Stimulator of interferon genes (STING) is an emerging target for the treatment of solid tumors. Investigations of the therapeutic relevance of STING agonists have primarily focused on the immunomodulatory effects mediated by STING-activation dependent induction of type I interferons (IFN) in the tumor microenvironment. However, how IFN signaling induced by STING agonists impacts malignant cell signaling and metabolism is poorly understood and, whether these effects can be therapeutically exploited has not been investigated. Data are presented showing that STING is highly over-expressed in pancreatic ductal adenocarcinoma (PDAC) and that its activation in PDAC malignant cells results in impaired tumor growth in an IFN-signaling dependent manner. Thus, elucidating the consequences of STING-driven IFN signaling is particularly relevant in PDAC which is the third-leading cause of cancer-related mortality in the U.S. with an overall survival of less than one year. Preliminary metabolomic and proteomic analyses point to two major interconnected biochemical processes impacted by IFN signaling in PDAC cells: (i) nucleotide metabolism, which is evidenced by the depletion of deoxyribonucleotide triphosphate (dNTP) and nicotinamide adenine dinucleotide (NAD) pools; and (ii) activation of the DNA replication stress response signaling pathway mediated by Ataxia Telangiectasia and Rad3-related protein (ATR). This proposal is designed to test the hypothesis that STING-driven dNTP and NAD depletion in malignant cells result from the transcriptional upregulation of SAM domain and HD domain- containing protein 1 (SAMHD1), a powerful dNTP phosphohydrolase, and of specific members of the poly- ADP-ribose-polymerase (PARP) family (PARP9/10/14) which increase NAD consumption, respectively. It will further test the hypothesis that malignant cells engage specific adaptive mechanisms to counteract these metabolic alterations and that their inhibition will synergize with STING agonists. Studies in Aim 1 will investigate the consequences of STING activation in orthotopic PDAC cell line and patient-derived xenograft models from a pre-existing repository and will investigate mechanistic links between STING activation and replication stress. Studies in Aim 2 will test rationally designed combination therapies that block two major co- dependencies elicited by STING activation in PDAC cells: (i) the ATR-regulated replication stress response and (ii) nicotinamide phosphoribosyltransferase (NAMPT)-mediated nicotinamide recycling. Studies in Aim 3 will employ immunocompetent implantation and autochthonous PDAC models to test the concept of targeting co-dependencies identified in Aims 1 and 2 in the context provided by ongoing clinical trials in which STING agonists are combined with immune checkpoint blockade. Collectively, studies proposed in this application are designed to increase the understanding of the interplay between STING signaling, nucleotide/NAD metabolism and replication stress response in PDAC with the ultimate goal of uncovering critical vulnerabilities to be exploited by new therapeutic approaches against this extremely aggressive and difficult to treat malignancy.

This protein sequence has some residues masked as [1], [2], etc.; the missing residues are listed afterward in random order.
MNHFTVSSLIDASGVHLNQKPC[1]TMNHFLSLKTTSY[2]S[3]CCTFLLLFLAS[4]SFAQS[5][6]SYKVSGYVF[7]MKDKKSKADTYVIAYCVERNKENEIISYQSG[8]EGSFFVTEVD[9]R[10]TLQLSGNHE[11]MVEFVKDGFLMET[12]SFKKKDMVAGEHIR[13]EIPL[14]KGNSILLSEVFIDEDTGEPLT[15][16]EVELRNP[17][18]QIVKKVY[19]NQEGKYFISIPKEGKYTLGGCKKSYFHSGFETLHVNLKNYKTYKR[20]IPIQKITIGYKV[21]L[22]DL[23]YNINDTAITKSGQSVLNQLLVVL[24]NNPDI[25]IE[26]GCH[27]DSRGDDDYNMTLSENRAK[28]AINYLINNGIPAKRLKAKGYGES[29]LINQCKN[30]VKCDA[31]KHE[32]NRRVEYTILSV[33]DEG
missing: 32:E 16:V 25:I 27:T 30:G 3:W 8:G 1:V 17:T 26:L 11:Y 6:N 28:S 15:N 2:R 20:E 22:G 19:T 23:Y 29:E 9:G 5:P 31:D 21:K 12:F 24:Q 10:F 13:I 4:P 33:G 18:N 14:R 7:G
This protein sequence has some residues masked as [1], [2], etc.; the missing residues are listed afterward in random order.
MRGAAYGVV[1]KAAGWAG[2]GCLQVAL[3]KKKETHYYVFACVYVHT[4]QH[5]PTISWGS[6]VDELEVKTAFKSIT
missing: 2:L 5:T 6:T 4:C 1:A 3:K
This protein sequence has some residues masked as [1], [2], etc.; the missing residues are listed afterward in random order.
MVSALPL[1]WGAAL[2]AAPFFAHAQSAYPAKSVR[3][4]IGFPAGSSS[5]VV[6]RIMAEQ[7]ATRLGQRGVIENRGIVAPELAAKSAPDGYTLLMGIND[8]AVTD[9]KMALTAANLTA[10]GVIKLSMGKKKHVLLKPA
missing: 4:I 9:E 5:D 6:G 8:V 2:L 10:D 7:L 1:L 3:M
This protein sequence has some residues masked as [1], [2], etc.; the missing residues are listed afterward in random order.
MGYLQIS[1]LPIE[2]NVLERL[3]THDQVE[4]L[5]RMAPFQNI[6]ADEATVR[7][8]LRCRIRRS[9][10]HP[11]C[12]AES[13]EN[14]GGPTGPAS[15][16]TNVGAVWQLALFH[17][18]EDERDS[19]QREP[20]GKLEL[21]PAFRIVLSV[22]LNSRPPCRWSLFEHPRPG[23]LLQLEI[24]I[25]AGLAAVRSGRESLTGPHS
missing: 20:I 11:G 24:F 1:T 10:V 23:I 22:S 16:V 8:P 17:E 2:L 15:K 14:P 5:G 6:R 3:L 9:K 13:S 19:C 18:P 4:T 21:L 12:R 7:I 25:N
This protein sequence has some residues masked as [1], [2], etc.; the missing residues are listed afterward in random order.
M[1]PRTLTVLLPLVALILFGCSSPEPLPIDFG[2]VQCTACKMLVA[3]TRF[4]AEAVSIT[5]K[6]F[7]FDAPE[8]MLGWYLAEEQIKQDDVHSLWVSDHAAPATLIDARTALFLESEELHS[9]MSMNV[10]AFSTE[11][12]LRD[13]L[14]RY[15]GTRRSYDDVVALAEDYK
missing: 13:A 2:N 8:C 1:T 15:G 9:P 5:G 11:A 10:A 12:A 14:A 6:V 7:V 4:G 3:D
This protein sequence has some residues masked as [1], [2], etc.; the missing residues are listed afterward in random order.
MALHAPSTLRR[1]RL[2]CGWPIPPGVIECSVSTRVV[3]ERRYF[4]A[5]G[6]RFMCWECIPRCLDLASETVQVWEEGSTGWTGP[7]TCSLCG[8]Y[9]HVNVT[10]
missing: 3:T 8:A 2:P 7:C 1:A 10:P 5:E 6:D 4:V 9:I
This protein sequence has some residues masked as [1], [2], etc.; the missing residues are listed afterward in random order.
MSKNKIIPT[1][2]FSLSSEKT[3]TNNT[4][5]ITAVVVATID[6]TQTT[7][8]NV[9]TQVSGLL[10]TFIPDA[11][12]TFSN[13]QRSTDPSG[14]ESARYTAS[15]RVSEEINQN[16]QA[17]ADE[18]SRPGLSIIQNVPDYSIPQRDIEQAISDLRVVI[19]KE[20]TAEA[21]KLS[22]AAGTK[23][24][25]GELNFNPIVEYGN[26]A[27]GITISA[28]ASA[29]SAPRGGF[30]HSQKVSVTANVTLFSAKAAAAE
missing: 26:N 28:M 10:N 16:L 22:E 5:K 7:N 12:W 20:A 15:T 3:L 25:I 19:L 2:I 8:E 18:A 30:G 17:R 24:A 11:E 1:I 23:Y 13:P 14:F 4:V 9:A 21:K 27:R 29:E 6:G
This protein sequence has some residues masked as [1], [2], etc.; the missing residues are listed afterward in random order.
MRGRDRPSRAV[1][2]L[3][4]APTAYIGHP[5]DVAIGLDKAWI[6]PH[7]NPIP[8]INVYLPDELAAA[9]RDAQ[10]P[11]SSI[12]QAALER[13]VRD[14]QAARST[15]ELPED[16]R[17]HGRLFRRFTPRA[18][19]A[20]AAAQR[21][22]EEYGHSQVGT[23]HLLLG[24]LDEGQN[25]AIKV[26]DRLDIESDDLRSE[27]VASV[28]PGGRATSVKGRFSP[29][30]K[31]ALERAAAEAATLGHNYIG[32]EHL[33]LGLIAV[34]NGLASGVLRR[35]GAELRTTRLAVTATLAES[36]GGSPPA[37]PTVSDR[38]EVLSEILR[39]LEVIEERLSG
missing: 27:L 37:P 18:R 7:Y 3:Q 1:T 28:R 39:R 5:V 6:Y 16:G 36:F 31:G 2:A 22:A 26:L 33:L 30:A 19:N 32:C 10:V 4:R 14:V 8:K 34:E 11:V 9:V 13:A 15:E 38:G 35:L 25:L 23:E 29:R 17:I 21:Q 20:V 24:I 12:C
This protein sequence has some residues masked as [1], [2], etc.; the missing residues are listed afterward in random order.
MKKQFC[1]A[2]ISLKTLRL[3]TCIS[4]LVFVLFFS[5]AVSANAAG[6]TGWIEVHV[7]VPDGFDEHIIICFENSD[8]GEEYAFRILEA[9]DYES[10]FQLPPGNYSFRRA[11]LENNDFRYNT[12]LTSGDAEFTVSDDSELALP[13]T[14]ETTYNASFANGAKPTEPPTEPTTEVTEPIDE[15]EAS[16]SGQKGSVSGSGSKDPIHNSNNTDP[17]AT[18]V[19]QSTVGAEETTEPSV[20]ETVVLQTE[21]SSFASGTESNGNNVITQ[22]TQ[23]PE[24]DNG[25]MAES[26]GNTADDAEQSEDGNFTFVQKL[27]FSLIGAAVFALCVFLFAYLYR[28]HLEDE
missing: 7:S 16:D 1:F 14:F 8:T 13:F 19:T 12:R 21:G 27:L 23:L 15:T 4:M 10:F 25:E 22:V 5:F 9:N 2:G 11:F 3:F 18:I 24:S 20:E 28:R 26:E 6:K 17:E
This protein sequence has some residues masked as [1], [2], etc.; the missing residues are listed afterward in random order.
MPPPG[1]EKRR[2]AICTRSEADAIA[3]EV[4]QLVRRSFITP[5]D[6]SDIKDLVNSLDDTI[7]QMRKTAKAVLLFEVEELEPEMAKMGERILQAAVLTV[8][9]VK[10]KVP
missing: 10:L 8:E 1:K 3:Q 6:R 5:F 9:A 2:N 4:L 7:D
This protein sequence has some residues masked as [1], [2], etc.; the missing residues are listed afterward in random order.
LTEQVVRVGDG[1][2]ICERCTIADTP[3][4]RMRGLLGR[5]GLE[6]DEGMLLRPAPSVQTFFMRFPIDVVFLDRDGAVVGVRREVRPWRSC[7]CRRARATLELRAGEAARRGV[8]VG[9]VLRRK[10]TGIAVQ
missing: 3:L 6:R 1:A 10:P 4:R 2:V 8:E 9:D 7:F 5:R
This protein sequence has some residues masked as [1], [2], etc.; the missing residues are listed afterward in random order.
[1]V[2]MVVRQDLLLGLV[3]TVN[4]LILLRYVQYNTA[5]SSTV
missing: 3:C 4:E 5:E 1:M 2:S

STING agonists are a promising anticancer treatment currently being explored in pancreatic ductal adenocarcinoma (PDAC), a disease which is notoriously resistant to current therapies. A systematic metabolomic and proteomic pro?ling identi?ed previously unappreciated consequences of STING activation in PDAC malignant cells, speci?cally the depletion of nucleotide pools and activation of the replication stress response pathway. This proposal will examine mechanistic underpinnings of these observations and will test rationally designed therapies with the goal of de?ning new therapeutic options for PDAC for future clinical translation.